The modern town of Levuka was founded around 1820 by European settlers and traders as the first modern town in the Fiji Islands, and became an important port and trading post. A disparate band of settlers made up Levuka's population – traders, missionaries, shipwrights, speculators, and vagabonds, as well as respectable businessmen.
The US Exploring Expedition visited in 1840.
Marist priests, led by Father Breheret, established a mission in Levuka in 1858. By 1870, the town had a population of more than 800. When the first modern nation state of Fiji was founded in 1871, Seru Epenisa Cakobau was crowned King at Levuka. After Fiji was annexed as a British colony in 1874, Levuka remained the capital until 1877, when the administration was moved to Suva, although the move was not made official until 1882. The move was prompted by concerns that the 600-meter high hills, many with cliffs, surrounding Levuka gave it no room for expansion.
Levuka is famous for many of Fiji's "firsts." It was the site of Fiji's first bank, post office, school, private members club, hospital, town hall, and municipal government. Fiji's first newspaper, the Fiji Times, which is still in operation today, was founded in Levuka in 1869. Levuka's Royal Hotel is the oldest hotel in the South Pacific still operating. Historians have not ascertained its exact age, but records show that it was in existence by the early 1860s. Levuka Public School, opened in 1879, was the first public school in Fiji and many of Fiji's leaders in the years leading up to and following independence in 1970 were educated there. The oldest Masonic lodge in the South Pacific, Lodge Polynesia 562 SC, is also to be found in Levuka. It was established in 1875. Levuka was also the site of Fiji's first public electricity system, which began in 1927, three days before the capital Suva was electrified.
Much of Levuka's heritage is in its wooden architecture which is highly vulnerable to fire. The Masonic Lodge, Levuka's only Romanesque building was set on fire during the period of lawlessness and unrest following Fiji's 2000 coup. There is much controversy about the Masonic fraternity in Fiji, the dominant traditional Christian faiths consider Masons to be devil-worshipers. The Lodge contained priceless historical artefacts and records of Levuka's history dating back to 1875. The arsonists have yet to be identified and prosecuted.
In 2008, Levuka's PAFCO Cold Storage Plant which was located next the town's main road was destroyed by a fire caused during welding maintenance works. In more recent years, the old Mavida Guest house and the old General Store on Levuka's main street have also burnt down. The General Store Building housed the Westpac Bank, Air Fiji and a Supermarket and, being over 100 years old, was part of the then proposed (now established) UNESCO National Heritage Site. Rumors of arson abound in relation to the fires but no prosecutions have been made. In April 2010, Levuka's Chief Fire Authority Officer was quoted in the national paper as saying that Levuka is: ‘...a fire hazard waiting to happen...’, he points out in the article that there are no fire hydrants in the town and that virtually no buildings have fire extinguishers or fire alarm systems.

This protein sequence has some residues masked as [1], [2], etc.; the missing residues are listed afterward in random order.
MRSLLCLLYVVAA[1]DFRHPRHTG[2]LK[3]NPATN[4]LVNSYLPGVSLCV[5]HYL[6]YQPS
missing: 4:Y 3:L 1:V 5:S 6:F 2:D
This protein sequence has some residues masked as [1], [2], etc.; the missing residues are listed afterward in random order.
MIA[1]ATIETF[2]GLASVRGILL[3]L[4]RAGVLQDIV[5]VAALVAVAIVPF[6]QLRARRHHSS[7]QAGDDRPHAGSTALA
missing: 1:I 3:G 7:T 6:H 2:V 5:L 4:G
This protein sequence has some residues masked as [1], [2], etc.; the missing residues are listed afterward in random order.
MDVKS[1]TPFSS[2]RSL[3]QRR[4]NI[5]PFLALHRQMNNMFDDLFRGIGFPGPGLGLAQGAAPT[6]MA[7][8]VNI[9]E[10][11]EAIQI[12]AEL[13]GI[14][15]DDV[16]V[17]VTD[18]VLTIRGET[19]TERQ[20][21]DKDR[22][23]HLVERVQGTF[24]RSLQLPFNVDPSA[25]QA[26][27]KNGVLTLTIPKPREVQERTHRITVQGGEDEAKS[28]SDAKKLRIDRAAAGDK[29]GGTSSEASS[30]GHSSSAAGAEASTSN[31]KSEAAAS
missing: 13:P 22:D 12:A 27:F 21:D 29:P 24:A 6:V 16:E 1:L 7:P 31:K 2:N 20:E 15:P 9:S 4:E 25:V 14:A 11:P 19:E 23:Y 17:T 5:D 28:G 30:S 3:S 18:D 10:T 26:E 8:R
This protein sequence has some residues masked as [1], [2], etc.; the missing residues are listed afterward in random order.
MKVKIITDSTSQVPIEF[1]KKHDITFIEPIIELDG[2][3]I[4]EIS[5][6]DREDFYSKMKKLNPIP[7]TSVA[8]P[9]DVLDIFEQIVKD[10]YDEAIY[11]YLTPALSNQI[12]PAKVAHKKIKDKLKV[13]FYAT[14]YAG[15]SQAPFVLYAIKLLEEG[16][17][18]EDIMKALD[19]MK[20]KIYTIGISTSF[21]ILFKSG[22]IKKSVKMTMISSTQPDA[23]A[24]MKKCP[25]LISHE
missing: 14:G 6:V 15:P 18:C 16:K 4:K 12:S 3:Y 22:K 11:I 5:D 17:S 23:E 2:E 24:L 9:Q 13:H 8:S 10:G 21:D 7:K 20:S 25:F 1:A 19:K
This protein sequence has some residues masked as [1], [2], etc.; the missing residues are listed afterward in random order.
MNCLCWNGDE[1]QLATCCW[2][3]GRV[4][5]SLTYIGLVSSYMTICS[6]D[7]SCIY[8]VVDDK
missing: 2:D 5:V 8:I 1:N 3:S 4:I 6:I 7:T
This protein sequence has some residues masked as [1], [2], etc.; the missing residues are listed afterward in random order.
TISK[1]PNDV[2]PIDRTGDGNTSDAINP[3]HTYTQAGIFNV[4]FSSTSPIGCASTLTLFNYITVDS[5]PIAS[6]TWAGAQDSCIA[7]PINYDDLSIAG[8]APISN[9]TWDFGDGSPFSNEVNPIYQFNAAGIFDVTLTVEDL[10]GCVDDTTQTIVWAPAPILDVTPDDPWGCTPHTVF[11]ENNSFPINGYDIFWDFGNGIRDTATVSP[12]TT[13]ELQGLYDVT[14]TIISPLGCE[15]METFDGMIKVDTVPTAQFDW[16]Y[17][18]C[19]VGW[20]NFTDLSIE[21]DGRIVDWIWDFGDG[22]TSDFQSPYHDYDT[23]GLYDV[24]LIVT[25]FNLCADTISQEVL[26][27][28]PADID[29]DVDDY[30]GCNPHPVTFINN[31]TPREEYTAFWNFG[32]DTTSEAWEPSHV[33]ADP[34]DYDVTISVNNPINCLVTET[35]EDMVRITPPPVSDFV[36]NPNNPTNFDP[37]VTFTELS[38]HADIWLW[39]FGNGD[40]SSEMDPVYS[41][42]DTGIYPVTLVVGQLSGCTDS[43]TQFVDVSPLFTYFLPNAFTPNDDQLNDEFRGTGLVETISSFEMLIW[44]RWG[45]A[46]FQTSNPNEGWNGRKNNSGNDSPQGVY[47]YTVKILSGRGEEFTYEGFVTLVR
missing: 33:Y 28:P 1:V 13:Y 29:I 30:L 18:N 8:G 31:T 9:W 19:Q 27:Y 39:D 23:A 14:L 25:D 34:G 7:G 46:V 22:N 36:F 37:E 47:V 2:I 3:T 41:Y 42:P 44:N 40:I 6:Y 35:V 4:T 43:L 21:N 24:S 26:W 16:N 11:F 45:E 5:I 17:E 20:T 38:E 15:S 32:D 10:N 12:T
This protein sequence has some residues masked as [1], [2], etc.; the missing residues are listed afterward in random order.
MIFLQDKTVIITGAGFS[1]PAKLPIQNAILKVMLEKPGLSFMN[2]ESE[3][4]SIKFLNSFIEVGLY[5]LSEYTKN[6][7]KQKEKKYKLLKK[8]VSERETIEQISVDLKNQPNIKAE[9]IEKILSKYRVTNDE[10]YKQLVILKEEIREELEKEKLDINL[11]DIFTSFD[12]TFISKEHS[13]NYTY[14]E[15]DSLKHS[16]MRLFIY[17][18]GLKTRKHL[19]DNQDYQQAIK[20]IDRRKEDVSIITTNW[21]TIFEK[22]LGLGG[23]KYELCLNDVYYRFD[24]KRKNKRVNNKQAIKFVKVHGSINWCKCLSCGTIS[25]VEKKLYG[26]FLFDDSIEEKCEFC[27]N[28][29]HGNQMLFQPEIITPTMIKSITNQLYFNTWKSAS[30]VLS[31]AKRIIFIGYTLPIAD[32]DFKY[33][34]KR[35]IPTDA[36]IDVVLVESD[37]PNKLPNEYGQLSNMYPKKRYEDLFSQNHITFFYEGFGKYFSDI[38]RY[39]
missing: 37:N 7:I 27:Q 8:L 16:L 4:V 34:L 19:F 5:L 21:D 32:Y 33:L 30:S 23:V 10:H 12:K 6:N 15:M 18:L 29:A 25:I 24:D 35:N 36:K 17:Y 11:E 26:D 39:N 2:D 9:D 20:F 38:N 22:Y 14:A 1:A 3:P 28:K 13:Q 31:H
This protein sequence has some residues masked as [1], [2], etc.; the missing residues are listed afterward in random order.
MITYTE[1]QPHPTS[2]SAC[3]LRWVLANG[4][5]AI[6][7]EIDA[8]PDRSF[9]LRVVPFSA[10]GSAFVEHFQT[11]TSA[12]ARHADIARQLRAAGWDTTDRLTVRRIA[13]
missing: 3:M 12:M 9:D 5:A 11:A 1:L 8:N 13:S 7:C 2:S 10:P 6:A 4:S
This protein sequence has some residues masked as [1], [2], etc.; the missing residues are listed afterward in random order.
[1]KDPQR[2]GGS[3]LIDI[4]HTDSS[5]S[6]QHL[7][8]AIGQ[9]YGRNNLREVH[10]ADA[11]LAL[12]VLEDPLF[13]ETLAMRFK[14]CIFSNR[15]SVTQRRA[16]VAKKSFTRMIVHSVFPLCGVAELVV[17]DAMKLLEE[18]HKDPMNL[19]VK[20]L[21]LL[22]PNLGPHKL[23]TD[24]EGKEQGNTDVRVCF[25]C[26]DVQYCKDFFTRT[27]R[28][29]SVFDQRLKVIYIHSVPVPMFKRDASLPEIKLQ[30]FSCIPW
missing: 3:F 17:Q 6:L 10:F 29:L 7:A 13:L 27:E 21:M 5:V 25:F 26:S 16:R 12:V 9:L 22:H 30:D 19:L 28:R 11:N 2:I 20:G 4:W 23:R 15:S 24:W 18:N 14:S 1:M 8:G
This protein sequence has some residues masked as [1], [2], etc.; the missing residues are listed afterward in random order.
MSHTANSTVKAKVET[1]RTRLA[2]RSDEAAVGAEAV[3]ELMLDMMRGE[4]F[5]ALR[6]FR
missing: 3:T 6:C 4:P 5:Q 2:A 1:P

Levuka's status as a stopover port for ocean vessels crossing the Pacific came to an end in the 1950s, threatening the town with economic extinction. In 1964, however, the Pacific Fishing Company (PAFCO) was founded by a Japanese firm, specialising in freezing and shipping canned tuna, mostly to markets in Europe and Canada. A cannery, a joint PAFCO-government venture, was opened in 1976, and is the largest private employer on the island of Ovalau. Owing largely to Levuka's isolation, tourism plays only a minor role in the Levuka/Ovalau economy.
Levuka has been incorporated as a Town since 1877, and is governed by a Town Council of 8 members, elected for 3-year terms. The municipal elections of 22 October 2005 resulted in a defeat for the SDL of outgoing Mayor Taniela Bulivou, with the Balance Party taking 6 of the 8 seats. The new council elected George Gibson to succeed Bulivou; the Mayoral term is for one year, but may be extended any number of times. The council has recently been suspended by the interim government of Fiji and a local administrator (Napolionio Masirewa) has been named.
At the northern end of Levuka is the traditional Fijian village of Levuka. The village chief, who bears the title of Tui Levuka, is a direct descendant of the chief who welcomed the first European settlers. In memory of his ancestor, he is also known as "Tamana na vavalagi" (Father of the Europeans). At the southern end of the town lies the village of Nasova, where the King Seru Epenisa Cakobau signed the Deed of Cession, ceding the islands to Great Britain on 10 October 1874.
The Levuka Community Centre, which houses a branch of the Fiji Museum, a public library, crafts centre, kindergarten, squash court and meeting hall, occupies a renovated store built in 1878 by Morris Hedstrom & Co., a trading company established in Levuka's early days and still in business in Fiji. Morris Hedstrom gave the building to the National Trust of Fiji in 1980. Adjacent to the Levuka Community Centre stands Queens Wharf, with a maximum depth of eight meters. Upgraded in the 1990s, it is used mostly by local craft, though foreign vessels sometimes dock, Levuka being one of three official ports of entry to Fiji (Suva and Lautoka being the other two).
Other well-known landmarks include Sacred Heart Church, a legacy of the Marist Fathers, who arrived in 1858, the Ovalau Club, one of the oldest social organisations in the Pacific, and Levuka Town Hall, which houses the Levuka Town Council. It was built in 1898 in honour of Queen Victoria's Diamond Jubilee.